Ellen works as the CVI Program Director for Perkins School for the Blind. She joined the administrative leadership team at Perkins School for the Blind to create and oversee Perkins CVI assessment program. The position includes continued research with Dr. Christine Roman-Lantzy, a leader in the field, as well as several vision professionals at MIT, Children’s Hospital and Harvard Medical School to advance knowledge about CVI.
Through Perkins, Ellen will be directing assessments of students with CVI, directing program planning across the day to improve service and learning environments for children with CVI on and off campus. She is also involved in creating an on-campus mentoring system to increase knowledge and skills around CVI. She is involved in creating online learning resources for the larger community of parents and professionals serving students with CVI.
Ellen teaches Cortical Visual Impairment: Assessment and Education in the Vision Studies graduate program at the University of Massachusetts Boston training teachers of students with visual impairments about the unique assessment and service to children with CVI.
Ellen previously worked for Concord Area Special Education Collaborative (CASE Collaborative) in Concord, Massachusetts as a teacher of students with visual impairments, deafblindness and cortical visual impairment. She worked with the Minuteman Early Intervention Program in Concord supporting infants and toddlers with visual impairments and their families. Ellen worked for 10 years in Educational Partnerships at Perkins School for the Blind with infants and toddlers as well as school age children.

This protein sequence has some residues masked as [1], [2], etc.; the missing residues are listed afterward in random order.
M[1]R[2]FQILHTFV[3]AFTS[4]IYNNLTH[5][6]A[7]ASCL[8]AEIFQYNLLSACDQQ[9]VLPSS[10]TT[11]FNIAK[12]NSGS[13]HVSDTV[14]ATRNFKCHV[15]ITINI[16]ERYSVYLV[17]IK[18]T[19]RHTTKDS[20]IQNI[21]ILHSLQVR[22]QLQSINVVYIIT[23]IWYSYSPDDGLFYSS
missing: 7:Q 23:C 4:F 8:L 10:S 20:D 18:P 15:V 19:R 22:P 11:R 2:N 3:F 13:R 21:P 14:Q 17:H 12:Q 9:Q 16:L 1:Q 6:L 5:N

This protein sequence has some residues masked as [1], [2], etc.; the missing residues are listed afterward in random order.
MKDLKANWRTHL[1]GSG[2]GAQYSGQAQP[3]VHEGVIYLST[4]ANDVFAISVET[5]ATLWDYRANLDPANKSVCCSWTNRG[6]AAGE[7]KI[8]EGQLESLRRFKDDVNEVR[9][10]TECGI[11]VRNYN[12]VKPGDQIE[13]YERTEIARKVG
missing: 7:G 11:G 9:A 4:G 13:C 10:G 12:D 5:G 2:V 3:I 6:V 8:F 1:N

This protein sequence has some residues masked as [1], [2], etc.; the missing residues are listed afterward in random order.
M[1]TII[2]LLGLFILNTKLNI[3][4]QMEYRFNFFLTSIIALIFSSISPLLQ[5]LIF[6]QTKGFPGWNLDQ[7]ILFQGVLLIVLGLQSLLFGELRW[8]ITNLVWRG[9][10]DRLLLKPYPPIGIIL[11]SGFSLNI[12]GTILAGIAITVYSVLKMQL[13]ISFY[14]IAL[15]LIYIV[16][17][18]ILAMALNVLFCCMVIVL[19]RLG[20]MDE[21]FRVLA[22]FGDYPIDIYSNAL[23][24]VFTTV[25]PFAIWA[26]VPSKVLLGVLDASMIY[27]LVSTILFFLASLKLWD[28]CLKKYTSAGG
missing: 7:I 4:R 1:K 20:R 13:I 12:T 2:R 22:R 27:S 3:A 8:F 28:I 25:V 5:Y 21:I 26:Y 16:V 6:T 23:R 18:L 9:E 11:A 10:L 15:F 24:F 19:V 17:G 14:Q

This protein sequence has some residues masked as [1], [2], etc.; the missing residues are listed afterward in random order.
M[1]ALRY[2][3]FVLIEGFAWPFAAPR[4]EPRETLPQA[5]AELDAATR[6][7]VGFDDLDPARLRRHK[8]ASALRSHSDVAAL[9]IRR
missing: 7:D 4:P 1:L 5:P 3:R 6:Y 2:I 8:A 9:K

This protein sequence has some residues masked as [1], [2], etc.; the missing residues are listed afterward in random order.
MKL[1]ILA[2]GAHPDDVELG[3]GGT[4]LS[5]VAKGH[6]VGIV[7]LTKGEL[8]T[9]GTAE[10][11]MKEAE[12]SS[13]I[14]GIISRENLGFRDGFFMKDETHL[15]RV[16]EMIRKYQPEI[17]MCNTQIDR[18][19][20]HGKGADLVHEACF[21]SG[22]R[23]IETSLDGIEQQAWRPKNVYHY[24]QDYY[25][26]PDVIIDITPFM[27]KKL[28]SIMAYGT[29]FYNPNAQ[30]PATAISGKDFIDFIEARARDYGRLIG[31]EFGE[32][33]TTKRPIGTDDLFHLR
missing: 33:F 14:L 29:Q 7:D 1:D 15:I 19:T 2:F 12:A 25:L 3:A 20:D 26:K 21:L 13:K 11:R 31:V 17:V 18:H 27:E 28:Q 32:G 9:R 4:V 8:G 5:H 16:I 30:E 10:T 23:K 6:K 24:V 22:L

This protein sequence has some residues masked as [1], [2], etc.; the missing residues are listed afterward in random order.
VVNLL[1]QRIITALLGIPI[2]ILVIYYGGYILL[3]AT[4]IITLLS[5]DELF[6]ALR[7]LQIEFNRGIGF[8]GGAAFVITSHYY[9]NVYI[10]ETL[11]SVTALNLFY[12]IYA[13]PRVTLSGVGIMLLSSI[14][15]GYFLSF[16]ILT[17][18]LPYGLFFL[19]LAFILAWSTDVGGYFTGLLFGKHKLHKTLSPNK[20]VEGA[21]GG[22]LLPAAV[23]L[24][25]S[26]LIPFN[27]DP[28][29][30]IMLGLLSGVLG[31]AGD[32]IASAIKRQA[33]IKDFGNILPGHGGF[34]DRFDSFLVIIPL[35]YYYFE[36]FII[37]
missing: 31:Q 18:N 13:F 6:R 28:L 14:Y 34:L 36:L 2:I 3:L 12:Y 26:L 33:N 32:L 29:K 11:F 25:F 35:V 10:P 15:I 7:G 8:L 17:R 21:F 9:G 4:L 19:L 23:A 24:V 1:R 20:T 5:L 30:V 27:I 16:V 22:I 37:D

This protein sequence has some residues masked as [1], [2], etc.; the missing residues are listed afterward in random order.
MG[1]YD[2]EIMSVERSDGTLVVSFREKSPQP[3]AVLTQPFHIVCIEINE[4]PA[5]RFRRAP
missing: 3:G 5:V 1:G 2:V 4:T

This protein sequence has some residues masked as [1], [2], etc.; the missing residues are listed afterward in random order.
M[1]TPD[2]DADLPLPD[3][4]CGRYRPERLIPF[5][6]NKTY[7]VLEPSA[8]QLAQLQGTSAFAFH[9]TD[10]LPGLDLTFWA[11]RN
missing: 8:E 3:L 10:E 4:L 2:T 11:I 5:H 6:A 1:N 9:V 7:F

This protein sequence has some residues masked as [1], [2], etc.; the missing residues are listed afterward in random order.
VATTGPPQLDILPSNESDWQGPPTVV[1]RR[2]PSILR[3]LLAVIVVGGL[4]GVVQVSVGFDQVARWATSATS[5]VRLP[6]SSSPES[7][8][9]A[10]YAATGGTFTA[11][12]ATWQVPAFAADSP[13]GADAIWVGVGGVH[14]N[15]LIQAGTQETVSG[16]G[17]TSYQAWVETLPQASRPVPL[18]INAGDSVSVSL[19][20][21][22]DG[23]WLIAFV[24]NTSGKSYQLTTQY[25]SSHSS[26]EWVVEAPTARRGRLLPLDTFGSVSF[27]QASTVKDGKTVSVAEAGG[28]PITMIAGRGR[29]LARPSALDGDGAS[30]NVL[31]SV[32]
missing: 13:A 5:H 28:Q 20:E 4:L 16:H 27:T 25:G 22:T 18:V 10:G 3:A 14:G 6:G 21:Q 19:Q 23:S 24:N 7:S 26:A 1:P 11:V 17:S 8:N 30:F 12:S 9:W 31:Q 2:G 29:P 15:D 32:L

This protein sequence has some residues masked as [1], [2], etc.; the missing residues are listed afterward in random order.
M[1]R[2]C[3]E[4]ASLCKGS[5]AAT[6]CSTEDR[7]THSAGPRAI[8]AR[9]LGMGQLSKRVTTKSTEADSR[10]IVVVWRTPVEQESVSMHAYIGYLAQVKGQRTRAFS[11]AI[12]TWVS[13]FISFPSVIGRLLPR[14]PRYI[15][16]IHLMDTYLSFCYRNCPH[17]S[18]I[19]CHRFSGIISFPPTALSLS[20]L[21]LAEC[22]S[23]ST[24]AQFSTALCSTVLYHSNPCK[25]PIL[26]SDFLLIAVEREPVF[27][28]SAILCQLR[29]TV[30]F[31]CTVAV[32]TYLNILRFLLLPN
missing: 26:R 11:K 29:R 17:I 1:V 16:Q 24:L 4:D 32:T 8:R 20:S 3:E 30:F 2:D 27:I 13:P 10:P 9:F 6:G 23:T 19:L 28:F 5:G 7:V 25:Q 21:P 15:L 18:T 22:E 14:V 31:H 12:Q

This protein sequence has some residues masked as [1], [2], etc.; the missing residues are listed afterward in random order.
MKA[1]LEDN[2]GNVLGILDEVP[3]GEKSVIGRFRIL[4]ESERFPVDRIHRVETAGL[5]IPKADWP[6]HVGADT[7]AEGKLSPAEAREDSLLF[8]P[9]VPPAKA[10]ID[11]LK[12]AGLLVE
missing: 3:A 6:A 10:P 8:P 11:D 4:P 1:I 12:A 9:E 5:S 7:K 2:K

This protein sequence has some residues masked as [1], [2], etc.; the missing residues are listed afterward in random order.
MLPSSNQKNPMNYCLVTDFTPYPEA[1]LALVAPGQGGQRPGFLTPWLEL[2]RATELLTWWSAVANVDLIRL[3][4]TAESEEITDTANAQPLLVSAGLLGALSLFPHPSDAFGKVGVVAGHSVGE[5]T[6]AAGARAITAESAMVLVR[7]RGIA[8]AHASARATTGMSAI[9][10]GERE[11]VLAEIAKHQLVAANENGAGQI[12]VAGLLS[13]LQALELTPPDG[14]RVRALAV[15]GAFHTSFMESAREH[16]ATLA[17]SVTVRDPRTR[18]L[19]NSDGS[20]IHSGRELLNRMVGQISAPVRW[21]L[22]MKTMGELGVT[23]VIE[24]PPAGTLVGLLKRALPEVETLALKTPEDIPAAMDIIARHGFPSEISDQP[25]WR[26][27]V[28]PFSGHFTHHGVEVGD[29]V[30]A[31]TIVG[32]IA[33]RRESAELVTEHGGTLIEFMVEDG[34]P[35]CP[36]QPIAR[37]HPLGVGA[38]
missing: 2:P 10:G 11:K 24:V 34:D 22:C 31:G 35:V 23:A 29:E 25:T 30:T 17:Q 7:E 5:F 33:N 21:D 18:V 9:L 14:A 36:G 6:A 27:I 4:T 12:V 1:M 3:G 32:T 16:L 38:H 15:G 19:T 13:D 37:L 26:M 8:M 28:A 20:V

In 2008, Ellen was named National Teacher of the Year for Children with Multiple Disabilities by the Council of Schools for the Blind (COSB). She worked for 9 years in Melrose, Massachusetts as an integrated preschool teacher. She began her career as a teacher of teenage students with deafblindness supporting functional academics for independent living and working.
Ellen has expertise in the area of visual impairment, deafblindness, early intervention, multiple disabilities, cortical vision impairment, and transition. After studying cortical visual impairment with Christine Roman-Lantzy for 10 years, she became interested in the most recent brain science information, how children with visual impairments build compensatory skills and how children’s experiences relate to children’s growth and development.
In 2014, She created a blog about CVI that currently has over 99,000 views from 44,379 visitors in 96 countries. She hopes blogging and lecturing will identify students with CVI and will generate more referrals for students with CVI. Identification can lead to assessment and service to children so they can improve their visual skills: cviteacher.wordpress.com